Under normal driving conditions of say 35-40 mph, NO lights on, flat roads, up hill/down hill, what should the amp meter be showing in the way of amps? Charging? Discharging? And how many amps?
Under those conditions with lights on you want to see a hair above zero. Lights off maybe +3.
It depends on how much current you're using on average.. If you rarely use the lights and drives a number of miles between each use of the starter, then you don't need much charging - too much charging when the battery is full will only boil away battery water and shorten the life of your battery. Though, you shouldn't have discharge running 40 mph, that's for sure.
Your best bet would be to buy a modern Fun Projects regulator instead of a old style cutout - with the regulator it'll only charge what's needed until the battery is full, just like more modern cars.
But for me who hasn't got a starter and who has the lights on all the time to be seen, I can get by with a cutout since my load on the battery is constant - I just adjust the charge to a couple of amps at running speed with the lights on and hopes the generator will hold up for the load
First check to be sure the ammeter is at zero with the engine turned off. If not at zero Remove one battery terminal and check again. Whatever reading you get with the battery disconnected is zero even if the meter does not read zero. It is not a very accurate instrument. If you have a voltage regulator, it will read a higher charge right after you start the engine, but then after a few minutes of driving, it will run just over zero. That would be the same with the lights off or on. If you are using a cutout, the ammeter would run about 3-5 amps while driving. This would be constant with the lights off. It might read slightly below zero with lights on. If you don't do much night driving, this is a good setting. If you drive a lot with the lights on, you would set it to just show about one amp charge with lights on. However if you set it that high, you need to drive with the lights on most of the time even in daytime or you risk overcharging the battery.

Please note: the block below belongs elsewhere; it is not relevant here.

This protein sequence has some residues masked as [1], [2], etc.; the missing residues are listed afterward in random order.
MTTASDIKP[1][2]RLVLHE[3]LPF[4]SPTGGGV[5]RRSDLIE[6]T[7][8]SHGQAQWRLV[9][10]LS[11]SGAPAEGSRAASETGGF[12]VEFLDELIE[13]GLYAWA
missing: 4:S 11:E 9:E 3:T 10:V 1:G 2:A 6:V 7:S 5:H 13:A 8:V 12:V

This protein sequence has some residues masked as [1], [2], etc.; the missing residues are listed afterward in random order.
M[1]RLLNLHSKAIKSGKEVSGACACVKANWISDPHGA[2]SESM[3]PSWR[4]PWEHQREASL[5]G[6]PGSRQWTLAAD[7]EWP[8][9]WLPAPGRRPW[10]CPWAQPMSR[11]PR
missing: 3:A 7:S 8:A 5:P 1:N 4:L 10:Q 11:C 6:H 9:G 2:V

All depends how the generator third brush is set and if you're using a cut out or a voltage regulator.
5A charge is the highest I'd recommend with no lights on, assuming a cutout is used.
With lights on drawing 10A, a discharge of 5A will therefore be shown with the engine at speed. A 100Ah battery will cope with that for nearly 20 hours before it runs out.